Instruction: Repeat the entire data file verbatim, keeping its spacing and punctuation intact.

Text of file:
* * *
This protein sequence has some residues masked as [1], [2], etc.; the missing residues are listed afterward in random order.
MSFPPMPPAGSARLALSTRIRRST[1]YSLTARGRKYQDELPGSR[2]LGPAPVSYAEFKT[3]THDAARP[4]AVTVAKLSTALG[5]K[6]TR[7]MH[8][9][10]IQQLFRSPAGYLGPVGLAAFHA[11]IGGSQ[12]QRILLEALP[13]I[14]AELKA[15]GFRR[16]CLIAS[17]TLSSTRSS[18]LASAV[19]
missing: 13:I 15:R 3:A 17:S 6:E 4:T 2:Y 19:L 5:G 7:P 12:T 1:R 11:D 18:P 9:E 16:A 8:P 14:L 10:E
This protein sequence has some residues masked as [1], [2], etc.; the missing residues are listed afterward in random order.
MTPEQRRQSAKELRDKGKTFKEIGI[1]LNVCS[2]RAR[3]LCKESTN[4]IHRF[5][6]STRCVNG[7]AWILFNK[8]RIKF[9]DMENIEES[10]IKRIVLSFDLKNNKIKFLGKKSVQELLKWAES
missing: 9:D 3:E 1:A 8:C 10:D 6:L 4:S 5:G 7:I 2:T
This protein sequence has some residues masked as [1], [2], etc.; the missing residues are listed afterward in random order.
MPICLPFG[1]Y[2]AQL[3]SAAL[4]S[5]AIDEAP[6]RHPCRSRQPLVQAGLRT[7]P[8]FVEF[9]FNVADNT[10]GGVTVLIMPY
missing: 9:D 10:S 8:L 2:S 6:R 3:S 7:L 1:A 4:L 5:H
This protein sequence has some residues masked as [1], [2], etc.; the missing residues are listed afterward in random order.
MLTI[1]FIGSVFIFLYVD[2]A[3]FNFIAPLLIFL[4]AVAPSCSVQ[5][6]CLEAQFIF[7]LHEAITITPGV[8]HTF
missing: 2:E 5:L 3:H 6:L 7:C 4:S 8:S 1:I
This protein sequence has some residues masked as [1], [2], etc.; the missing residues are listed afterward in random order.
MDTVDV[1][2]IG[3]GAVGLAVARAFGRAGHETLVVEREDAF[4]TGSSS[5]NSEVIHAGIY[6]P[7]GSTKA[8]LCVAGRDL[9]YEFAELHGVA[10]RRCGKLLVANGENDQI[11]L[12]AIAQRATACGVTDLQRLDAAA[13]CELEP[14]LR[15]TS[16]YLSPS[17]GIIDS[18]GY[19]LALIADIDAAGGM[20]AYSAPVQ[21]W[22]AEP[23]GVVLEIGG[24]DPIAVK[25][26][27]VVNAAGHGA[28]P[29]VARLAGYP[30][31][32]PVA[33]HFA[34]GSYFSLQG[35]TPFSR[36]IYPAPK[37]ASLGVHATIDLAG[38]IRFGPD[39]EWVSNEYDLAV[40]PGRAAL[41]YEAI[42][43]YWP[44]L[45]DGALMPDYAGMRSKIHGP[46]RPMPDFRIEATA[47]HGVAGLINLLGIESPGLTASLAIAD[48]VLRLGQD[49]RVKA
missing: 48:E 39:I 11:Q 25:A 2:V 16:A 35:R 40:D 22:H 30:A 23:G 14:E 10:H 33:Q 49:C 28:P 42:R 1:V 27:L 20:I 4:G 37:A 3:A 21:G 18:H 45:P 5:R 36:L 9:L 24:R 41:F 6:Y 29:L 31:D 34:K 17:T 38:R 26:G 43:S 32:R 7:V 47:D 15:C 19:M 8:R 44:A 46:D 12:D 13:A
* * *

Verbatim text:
This protein sequence has some residues masked as [1], [2], etc.; the missing residues are listed afterward in random order.
MSFPPMPPAGSARLALSTRIRRST[1]YSLTARGRKYQDELPGSR[2]LGPAPVSYAEFKT[3]THDAARP[4]AVTVAKLSTALG[5]K[6]TR[7]MH[8][9][10]IQQLFRSPAGYLGPVGLAAFHA[11]IGGSQ[12]QRILLEALP[13]I[14]AELKA[15]GFRR[16]CLIAS[17]TLSSTRSS[18]LASAV[19]
missing: 13:I 15:R 3:A 17:S 6:E 4:T 2:Y 19:L 5:G 7:P 12:T 1:R 11:D 18:P 9:E 16:A 8:P 14:L 10:E
This protein sequence has some residues masked as [1], [2], etc.; the missing residues are listed afterward in random order.
MTPEQRRQSAKELRDKGKTFKEIGI[1]LNVCS[2]RAR[3]LCKESTN[4]IHRF[5][6]STRCVNG[7]AWILFNK[8]RIKF[9]DMENIEES[10]IKRIVLSFDLKNNKIKFLGKKSVQELLKWAES
missing: 9:D 3:E 1:A 8:C 10:D 6:L 4:S 5:G 7:I 2:T
This protein sequence has some residues masked as [1], [2], etc.; the missing residues are listed afterward in random order.
MPICLPFG[1]Y[2]AQL[3]SAAL[4]S[5]AIDEAP[6]RHPCRSRQPLVQAGLRT[7]P[8]FVEF[9]FNVADNT[10]GGVTVLIMPY
missing: 9:D 10:S 8:L 2:S 6:R 3:S 7:L 1:A 4:L 5:H
This protein sequence has some residues masked as [1], [2], etc.; the missing residues are listed afterward in random order.
MLTI[1]FIGSVFIFLYVD[2]A[3]FNFIAPLLIFL[4]AVAPSCSVQ[5][6]CLEAQFIF[7]LHEAITITPGV[8]HTF
missing: 2:E 5:L 3:H 6:L 7:C 4:S 8:S 1:I
This protein sequence has some residues masked as [1], [2], etc.; the missing residues are listed afterward in random order.
MDTVDV[1][2]IG[3]GAVGLAVARAFGRAGHETLVVEREDAF[4]TGSSS[5]NSEVIHAGIY[6]P[7]GSTKA[8]LCVAGRDL[9]YEFAELHGVA[10]RRCGKLLVANGENDQI[11]L[12]AIAQRATACGVTDLQRLDAAA[13]CELEP[14]LR[15]TS[16]YLSPS[17]GIIDS[18]GY[19]LALIADIDAAGGM[20]AYSAPVQ[21]W[22]AEP[23]GVVLEIGG[24]DPIAVK[25][26][27]VVNAAGHGA[28]P[29]VARLAGYP[30][31][32]PVA[33]HFA[34]GSYFSLQG[35]TPFSR[36]IYPAPK[37]ASLGVHATIDLAG[38]IRFGPD[39]EWVSNEYDLAV[40]PGRAAL[41]YEAI[42][43]YWP[44]L[45]DGALMPDYAGMRSKIHGP[46]RPMPDFRIEATA[47]HGVAGLINLLGIESPGLTASLAIAD[48]VLRLGQD[49]RVKA
missing: 48:E 39:I 11:Q 25:A 2:V 16:A 35:R 40:D 22:H 30:A 23:G 14:E 10:H 33:Q 49:C 28:P 42:R 1:V 27:L 20:I 4:G 37:A 3:A 21:G 18:H 45:P 5:R 36:L 9:L 24:R 41:F 6:Y 29:L 31:D 34:K 17:T 38:R 26:G 43:S 32:R 7:V 47:D 15:C 19:M 8:R 44:A 46:D 12:D 13:A